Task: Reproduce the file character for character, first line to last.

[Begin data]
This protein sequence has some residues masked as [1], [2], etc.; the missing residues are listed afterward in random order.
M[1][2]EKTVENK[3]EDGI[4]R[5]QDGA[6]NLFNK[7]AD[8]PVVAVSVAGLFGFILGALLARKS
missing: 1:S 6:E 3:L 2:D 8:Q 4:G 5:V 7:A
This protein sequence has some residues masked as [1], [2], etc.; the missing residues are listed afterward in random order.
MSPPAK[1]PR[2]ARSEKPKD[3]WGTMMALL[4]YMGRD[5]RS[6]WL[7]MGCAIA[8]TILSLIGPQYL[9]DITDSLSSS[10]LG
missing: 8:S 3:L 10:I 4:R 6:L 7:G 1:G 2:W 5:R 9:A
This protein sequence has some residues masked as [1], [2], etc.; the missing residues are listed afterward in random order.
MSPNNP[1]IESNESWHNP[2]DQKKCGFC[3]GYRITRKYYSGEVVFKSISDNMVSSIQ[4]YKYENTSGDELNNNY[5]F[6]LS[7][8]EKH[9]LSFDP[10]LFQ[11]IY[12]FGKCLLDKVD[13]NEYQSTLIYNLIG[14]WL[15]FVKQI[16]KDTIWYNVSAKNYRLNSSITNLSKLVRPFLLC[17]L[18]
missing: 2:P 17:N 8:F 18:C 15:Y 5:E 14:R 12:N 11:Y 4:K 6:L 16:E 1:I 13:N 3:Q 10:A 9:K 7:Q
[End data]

This protein sequence has some residues masked as [1], [2], etc.; the missing residues are listed afterward in random order.
M[1][2]EKTVENK[3]EDGI[4]R[5]QDGA[6]NLFNK[7]AD[8]PVVAVSVAGLFGFILGALLARKS
missing: 1:S 6:E 3:L 2:D 8:Q 4:G 5:V 7:A
This protein sequence has some residues masked as [1], [2], etc.; the missing residues are listed afterward in random order.
MSPPAK[1]PR[2]ARSEKPKD[3]WGTMMALL[4]YMGRD[5]RS[6]WL[7]MGCAIA[8]TILSLIGPQYL[9]DITDSLSSS[10]LG
missing: 8:S 3:L 10:I 4:R 6:L 7:G 1:G 2:W 5:R 9:A
This protein sequence has some residues masked as [1], [2], etc.; the missing residues are listed afterward in random order.
MSPNNP[1]IESNESWHNP[2]DQKKCGFC[3]GYRITRKYYSGEVVFKSISDNMVSSIQ[4]YKYENTSGDELNNNY[5]F[6]LS[7][8]EKH[9]LSFDP[10]LFQ[11]IY[12]FGKCLLDKVD[13]NEYQSTLIYNLIG[14]WL[15]FVKQI[16]KDTIWYNVSAKNYRLNSSITNLSKLVRPFLLC[17]L[18]
missing: 2:P 17:N 8:F 18:C 15:Y 5:E 14:R 12:N 11:Y 4:K 6:L 16:E 1:I 13:N 3:Q 10:A 9:K 7:Q